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Archive - Jan 14, 2020


Exosomes Promote Remarkable Recovery in Stroke

It’s been almost a quarter century since the first drug was approved for stroke. But what’s even more striking is that only a single drug remains approved today. In an open-access article published on December 6, 2019, in Translational Stroke Research, animal scientists, funded by the NIH, present brain-imaging data for a new stroke treatment that supported full recovery in swine, modeled with the same pattern of neurodegeneration as seen in humans with severe stroke. The open-access article is titled “Neural Stem Cell Extracellular Vesicles Disrupt Midline Shift Predictive Outcomes in Porcine Ischemic Stroke Model. “It was eye-opening and unexpected that you would see such a benefit after having had such a severe stroke,” said Steven Stice, PhD, Georgia Research Alliance Eminent Scholar and D.W. Brooks Distinguished Professor in the University of Georgia’s (UGA’s) College of Agricultural and Environmental Sciences. Dr. Stice is also Chief Science Officer for ArunA Biomedical Inc., and, prior to joining UGA, he was the co-founder of Advanced Cell Technology and served as both CSO and CEO of that company. “Perhaps the most formidable discovery was that one could recover and do so well after the exosome treatment.” Dr. Stice and his colleagues at UGA’s Regenerative Bioscience Center (RBC) report the first observational evidence during a midline shift—when the brain is being pushed to one side— to suggest that a minimally invasive and non-operative exosome treatment can now influence the repair and damage that follow a severe stroke. Exosomes are considered to be powerful mediators of long-distance cell-to-cell communication that can change the behavior of tumor and neighboring cells. The results of the study echo findings from other recent RBC studies using the same licensed exosome technology.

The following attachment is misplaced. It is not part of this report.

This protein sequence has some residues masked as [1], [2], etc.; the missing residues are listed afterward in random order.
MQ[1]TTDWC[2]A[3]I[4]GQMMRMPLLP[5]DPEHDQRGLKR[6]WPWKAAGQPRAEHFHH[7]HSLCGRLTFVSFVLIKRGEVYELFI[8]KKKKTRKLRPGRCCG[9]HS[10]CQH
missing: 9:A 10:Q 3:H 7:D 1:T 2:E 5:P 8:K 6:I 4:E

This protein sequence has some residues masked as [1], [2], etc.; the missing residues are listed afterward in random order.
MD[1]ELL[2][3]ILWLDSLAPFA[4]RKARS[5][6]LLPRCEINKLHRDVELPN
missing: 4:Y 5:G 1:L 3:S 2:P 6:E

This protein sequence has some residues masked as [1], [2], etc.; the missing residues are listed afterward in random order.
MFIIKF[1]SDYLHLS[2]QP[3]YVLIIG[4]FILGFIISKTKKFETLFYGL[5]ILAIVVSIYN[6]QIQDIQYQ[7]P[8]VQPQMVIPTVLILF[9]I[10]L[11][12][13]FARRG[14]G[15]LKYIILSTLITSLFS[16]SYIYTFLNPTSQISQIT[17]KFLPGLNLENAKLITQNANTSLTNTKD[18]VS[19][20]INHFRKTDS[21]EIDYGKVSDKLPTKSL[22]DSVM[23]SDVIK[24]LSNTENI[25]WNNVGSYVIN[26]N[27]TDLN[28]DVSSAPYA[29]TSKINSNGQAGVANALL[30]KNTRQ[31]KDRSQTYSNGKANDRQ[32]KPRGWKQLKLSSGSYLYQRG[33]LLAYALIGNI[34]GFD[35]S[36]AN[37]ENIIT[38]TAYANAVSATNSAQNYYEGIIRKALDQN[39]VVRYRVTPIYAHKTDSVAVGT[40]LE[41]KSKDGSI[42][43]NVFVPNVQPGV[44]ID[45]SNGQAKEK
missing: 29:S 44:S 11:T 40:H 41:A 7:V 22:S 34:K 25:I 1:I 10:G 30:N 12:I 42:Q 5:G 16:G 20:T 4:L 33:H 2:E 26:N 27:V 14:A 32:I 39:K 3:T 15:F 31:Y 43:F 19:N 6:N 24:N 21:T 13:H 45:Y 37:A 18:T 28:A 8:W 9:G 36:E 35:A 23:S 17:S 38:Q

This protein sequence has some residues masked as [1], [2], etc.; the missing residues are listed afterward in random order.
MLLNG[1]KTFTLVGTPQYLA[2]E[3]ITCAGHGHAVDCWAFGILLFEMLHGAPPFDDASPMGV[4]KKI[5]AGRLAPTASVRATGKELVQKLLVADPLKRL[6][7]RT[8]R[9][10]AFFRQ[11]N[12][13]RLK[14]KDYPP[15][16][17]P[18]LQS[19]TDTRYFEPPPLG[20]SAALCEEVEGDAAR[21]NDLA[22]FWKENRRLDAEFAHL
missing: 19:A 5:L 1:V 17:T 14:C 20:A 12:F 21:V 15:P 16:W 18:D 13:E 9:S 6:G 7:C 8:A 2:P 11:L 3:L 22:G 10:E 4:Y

Bacteria As Artists; Surprising Beauty Found in Mixed Bacterial Cultures; Together, E. coli and A. baylyi Form Intricate Flower Patterns Under the Microscope; Non-Motile E. coli Hitching Ride on Motile A. baylyi Is Basis for "Artistic Beauty"

Microbial communities inhabit every ecosystem on Earth, from soil to rivers to the human gut. While monoclonal cultures often exist in labs, in the real world, many different microbial species inhabit the same space. Researchers at the University of California (UC) San Diego have discovered that when certain microbes pair up, stunning floral patterns emerge (see photo here and below). In a paper published online on January 14 in eLife, a team of researchers at UC San Diego's BioCircuits Institute (BCI) and Department of Physics, led by Research Scientist and BCI Associate Director Lev Tsimring, PhD, reports that when non-motile E. coli (Escherichia coli) are placed on an agar surface together with motile A. baylyi (Acinetobacter baylyi), the E. coli "catch a wave" at the front of the expanding A. baylyi colony. The agar provided food for the bacteria and also a surface on which E. coli couldn't easily move (making it non-motile). A. baylyi, on the other hand, can crawl readily across the agar using microscopic legs called pili. Thus, a droplet of pure E. coli would barely spread over a 24-hour period, while a droplet of pure A. baylyi would cover the entire area of the petri dish. Yet when the E. coli and A. baylyi were mixed together in the initial droplet, both strains flourished and spread across the whole area as the non-motile E. coli hitched a ride on the highly mobile A. baylyi. However, what most surprised researchers were intricate flower-like patterns that emerged in the growing colony over a 24-hour period.The open-access eLife article is titled “Flower-like patterns in multi-species bacterial colonies.